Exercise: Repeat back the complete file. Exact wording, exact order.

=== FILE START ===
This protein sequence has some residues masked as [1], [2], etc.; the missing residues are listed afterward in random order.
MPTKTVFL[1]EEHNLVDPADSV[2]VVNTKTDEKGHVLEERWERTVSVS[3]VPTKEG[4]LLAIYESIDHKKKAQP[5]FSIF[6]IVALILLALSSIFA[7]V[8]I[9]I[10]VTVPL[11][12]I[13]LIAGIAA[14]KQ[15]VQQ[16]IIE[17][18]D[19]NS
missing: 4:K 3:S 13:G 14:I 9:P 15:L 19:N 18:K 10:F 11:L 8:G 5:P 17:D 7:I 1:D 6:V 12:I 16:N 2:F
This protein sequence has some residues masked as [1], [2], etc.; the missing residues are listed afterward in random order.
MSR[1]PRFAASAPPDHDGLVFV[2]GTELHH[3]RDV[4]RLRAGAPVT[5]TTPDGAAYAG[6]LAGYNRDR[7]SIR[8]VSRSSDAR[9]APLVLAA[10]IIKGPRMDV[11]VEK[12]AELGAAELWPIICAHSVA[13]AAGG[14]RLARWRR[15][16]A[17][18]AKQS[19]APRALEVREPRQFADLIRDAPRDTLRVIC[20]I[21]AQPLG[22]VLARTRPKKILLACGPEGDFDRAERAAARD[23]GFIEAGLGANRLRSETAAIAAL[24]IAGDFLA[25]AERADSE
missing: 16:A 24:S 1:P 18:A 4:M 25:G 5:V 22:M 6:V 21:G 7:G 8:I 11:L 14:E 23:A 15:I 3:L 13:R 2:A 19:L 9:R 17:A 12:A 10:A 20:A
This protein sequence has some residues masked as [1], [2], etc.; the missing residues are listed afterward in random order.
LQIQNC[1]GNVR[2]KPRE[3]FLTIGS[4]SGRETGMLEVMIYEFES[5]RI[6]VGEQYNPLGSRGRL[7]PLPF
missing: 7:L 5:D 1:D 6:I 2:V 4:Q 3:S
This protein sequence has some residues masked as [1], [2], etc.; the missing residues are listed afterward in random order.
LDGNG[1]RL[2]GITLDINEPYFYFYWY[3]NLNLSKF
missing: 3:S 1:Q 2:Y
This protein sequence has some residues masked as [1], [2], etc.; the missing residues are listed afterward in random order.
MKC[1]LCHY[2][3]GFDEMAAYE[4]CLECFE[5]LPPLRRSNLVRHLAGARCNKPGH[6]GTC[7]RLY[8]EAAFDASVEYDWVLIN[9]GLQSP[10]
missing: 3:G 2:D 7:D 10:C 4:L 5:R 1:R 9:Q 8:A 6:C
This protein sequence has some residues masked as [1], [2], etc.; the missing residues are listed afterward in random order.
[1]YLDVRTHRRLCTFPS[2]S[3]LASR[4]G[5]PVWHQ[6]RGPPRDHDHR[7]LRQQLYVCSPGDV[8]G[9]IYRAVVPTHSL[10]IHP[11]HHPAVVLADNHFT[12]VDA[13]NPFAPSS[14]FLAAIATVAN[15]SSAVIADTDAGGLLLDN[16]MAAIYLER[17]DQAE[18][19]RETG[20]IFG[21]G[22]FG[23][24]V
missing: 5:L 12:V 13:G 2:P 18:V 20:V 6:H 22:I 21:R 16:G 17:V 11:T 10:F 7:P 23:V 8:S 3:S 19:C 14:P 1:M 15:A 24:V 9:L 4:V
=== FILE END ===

This protein sequence has some residues masked as [1], [2], etc.; the missing residues are listed afterward in random order.
MPTKTVFL[1]EEHNLVDPADSV[2]VVNTKTDEKGHVLEERWERTVSVS[3]VPTKEG[4]LLAIYESIDHKKKAQP[5]FSIF[6]IVALILLALSSIFA[7]V[8]I[9]I[10]VTVPL[11][12]I[13]LIAGIAA[14]KQ[15]VQQ[16]IIE[17][18]D[19]NS
missing: 4:K 3:S 13:G 14:I 9:P 15:L 19:N 18:K 10:F 11:L 8:G 5:P 17:D 7:I 1:D 6:V 12:I 16:N 2:F
This protein sequence has some residues masked as [1], [2], etc.; the missing residues are listed afterward in random order.
MSR[1]PRFAASAPPDHDGLVFV[2]GTELHH[3]RDV[4]RLRAGAPVT[5]TTPDGAAYAG[6]LAGYNRDR[7]SIR[8]VSRSSDAR[9]APLVLAA[10]IIKGPRMDV[11]VEK[12]AELGAAELWPIICAHSVA[13]AAGG[14]RLARWRR[15][16]A[17][18]AKQS[19]APRALEVREPRQFADLIRDAPRDTLRVIC[20]I[21]AQPLG[22]VLARTRPKKILLACGPEGDFDRAERAAARD[23]GFIEAGLGANRLRSETAAIAAL[24]IAGDFLA[25]AERADSE
missing: 16:A 24:S 1:P 18:A 4:M 25:G 5:V 22:M 6:V 21:G 7:G 8:I 11:L 14:E 23:A 15:I 3:L 13:R 2:A 19:L 9:R 17:A 12:A 10:A 20:A
This protein sequence has some residues masked as [1], [2], etc.; the missing residues are listed afterward in random order.
LQIQNC[1]GNVR[2]KPRE[3]FLTIGS[4]SGRETGMLEVMIYEFES[5]RI[6]VGEQYNPLGSRGRL[7]PLPF
missing: 7:L 5:D 1:D 6:I 2:V 4:Q 3:S
This protein sequence has some residues masked as [1], [2], etc.; the missing residues are listed afterward in random order.
LDGNG[1]RL[2]GITLDINEPYFYFYWY[3]NLNLSKF
missing: 3:S 1:Q 2:Y
This protein sequence has some residues masked as [1], [2], etc.; the missing residues are listed afterward in random order.
MKC[1]LCHY[2][3]GFDEMAAYE[4]CLECFE[5]LPPLRRSNLVRHLAGARCNKPGH[6]GTC[7]RLY[8]EAAFDASVEYDWVLIN[9]GLQSP[10]
missing: 3:G 2:D 7:D 10:C 4:L 5:R 1:R 9:Q 8:A 6:C
This protein sequence has some residues masked as [1], [2], etc.; the missing residues are listed afterward in random order.
[1]YLDVRTHRRLCTFPS[2]S[3]LASR[4]G[5]PVWHQ[6]RGPPRDHDHR[7]LRQQLYVCSPGDV[8]G[9]IYRAVVPTHSL[10]IHP[11]HHPAVVLADNHFT[12]VDA[13]NPFAPSS[14]FLAAIATVAN[15]SSAVIADTDAGGLLLDN[16]MAAIYLER[17]DQAE[18][19]RETG[20]IFG[21]G[22]FG[23][24]V
missing: 5:L 12:V 13:G 2:P 18:V 20:V 6:H 22:I 21:R 16:G 17:V 11:T 10:F 7:P 23:V 8:S 3:S 19:C 14:P 1:M 15:A 24:V 9:L 4:V